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APEC Growth Outlook Brightens But Risks Linger

Boosted by consumer and government spending, as well as tourism, the APEC region’s economy is expected to grow by 3.5 percent in 2023 and is projected to sustain growth at 3.2 percent in 2024, higher than earlier estimates, according to the APEC Policy Support Unit (PSU).

The updated report forecasts economic growth to moderate in 2025 to 2.8 percent with global uncertainties continuing to put pressure on economic recovery, in addition to the lagged effects of monetary tightening and scaled-down fiscal support measures that APEC economies have to face.

Presenting the report at the First APEC Senior Officials’ Meeting in Lima, Carlos Kuriyama, director of the PSU, warned that protectionism remains an issue as the number of trade restrictions and remedies increased anew in 2023.

“This is something that we need to really pay attention to, especially those of discriminatory in nature as they have the potential to cause some geoeconomic fragmentation—it is a lose-lose situation for APEC as a region as well as the world,” said Kuriyama.

“However, we are also seeing an uptick in trade facilitation with the number of measures in force enabling trade increasing from 618 in 2022 to 682 in 2023. This is encouraging,” Kuriyama added.

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Inflation in the region is going down, reaching 3.0 percent in December 2023 compared to 6.1 percent in December 2022. The report notes that while inflation is declining, interest rate adjustments over the past year have partly influenced exchange rate movement. The currencies of 17 APEC economies depreciated 6 percent on average from February 2023 to February 2024, creating an upward pressure to prices and risking currency mismatch that may affect payment obligations.

“Monetary authorities need to remain on guard as incidents in the Red Sea and the drought in the Panama Canal are affecting shipping routes and freight costs that, in turn, could fuel inflationary pressures—making things more expensive,” said Rhea C. Hernando, an analyst with the PSU.

“These issues have resulted in extended sailing times by one to two weeks, causing container and vessel shortages, as well as potential port congestion,” Hernando added.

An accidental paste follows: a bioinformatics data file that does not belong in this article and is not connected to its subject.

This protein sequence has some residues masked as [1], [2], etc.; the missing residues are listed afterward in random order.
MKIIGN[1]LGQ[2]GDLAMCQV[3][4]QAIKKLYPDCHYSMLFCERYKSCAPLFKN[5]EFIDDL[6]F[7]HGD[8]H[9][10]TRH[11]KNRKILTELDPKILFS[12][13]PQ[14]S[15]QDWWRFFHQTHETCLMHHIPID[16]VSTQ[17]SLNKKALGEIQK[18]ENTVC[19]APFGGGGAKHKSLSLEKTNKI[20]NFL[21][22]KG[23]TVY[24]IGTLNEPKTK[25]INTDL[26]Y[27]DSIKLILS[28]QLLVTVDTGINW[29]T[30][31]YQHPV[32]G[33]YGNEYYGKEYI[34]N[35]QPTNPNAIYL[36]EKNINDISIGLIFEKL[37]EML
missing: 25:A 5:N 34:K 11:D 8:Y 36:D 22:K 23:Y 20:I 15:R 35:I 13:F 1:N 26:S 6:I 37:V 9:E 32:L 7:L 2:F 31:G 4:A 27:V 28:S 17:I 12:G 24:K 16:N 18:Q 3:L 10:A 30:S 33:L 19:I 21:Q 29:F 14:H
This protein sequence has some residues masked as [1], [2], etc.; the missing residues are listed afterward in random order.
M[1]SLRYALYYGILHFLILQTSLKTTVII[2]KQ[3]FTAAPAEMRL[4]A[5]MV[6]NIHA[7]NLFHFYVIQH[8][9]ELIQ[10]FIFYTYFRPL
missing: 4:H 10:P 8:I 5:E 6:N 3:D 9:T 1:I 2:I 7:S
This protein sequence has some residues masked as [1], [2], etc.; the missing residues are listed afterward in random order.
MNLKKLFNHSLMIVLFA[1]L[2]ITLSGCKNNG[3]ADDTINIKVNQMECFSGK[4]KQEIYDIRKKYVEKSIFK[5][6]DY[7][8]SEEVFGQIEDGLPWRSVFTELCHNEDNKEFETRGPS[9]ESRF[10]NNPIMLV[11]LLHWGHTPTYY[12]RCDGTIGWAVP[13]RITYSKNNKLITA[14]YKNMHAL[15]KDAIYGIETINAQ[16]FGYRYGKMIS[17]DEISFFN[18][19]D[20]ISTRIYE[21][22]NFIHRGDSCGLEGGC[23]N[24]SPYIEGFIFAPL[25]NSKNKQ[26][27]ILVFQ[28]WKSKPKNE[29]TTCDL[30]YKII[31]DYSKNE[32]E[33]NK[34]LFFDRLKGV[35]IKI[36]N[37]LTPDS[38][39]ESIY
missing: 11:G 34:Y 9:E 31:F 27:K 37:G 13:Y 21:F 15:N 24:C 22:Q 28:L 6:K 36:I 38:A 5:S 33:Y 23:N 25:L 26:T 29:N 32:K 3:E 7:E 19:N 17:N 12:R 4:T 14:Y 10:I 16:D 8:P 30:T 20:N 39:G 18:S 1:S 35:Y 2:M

Data in mid-January 2024 reveal that composite shipping costs had nearly doubled, reaching the highest level in the past 12 months. While the latest data as of 1 February 2024 indicated some decline, the cost is still significant compared to the level a year ago.

Meanwhile, merchandise trade contracted during the first nine months of 2023 as global demand waned and prices for non-fuel commodities and manufactures fell. Export and import value of merchandise trade fell to -7.5 percent and -8 percent respectively, while the export and import volume of merchandise trade fell to -2.1 percent and 4.7 percent respectively.

“The good news comes from commercial services trade which grew 5.5 percent for export and 9.2 percent for imports,” said Glacer Niño A. Vasquez, a researcher with the PSU. “Although the growth rates are decelerating compared to 2022, we note that travel and tourism as well as some goods-related services such as data services supported this growth.”

The report also highlights how government expenditure is outpacing revenue generation in APEC, with fiscal tightening expected in the short term. However, the report underlines the importance of finding the right balance between rebuilding fiscal buffers to prepare for future shocks and supporting economic activity.

“We need a combination of balanced monetary and fiscal policies, at the same time, we need to strengthen regional cooperation to resolve the current challenges,” Kuriyama concluded.

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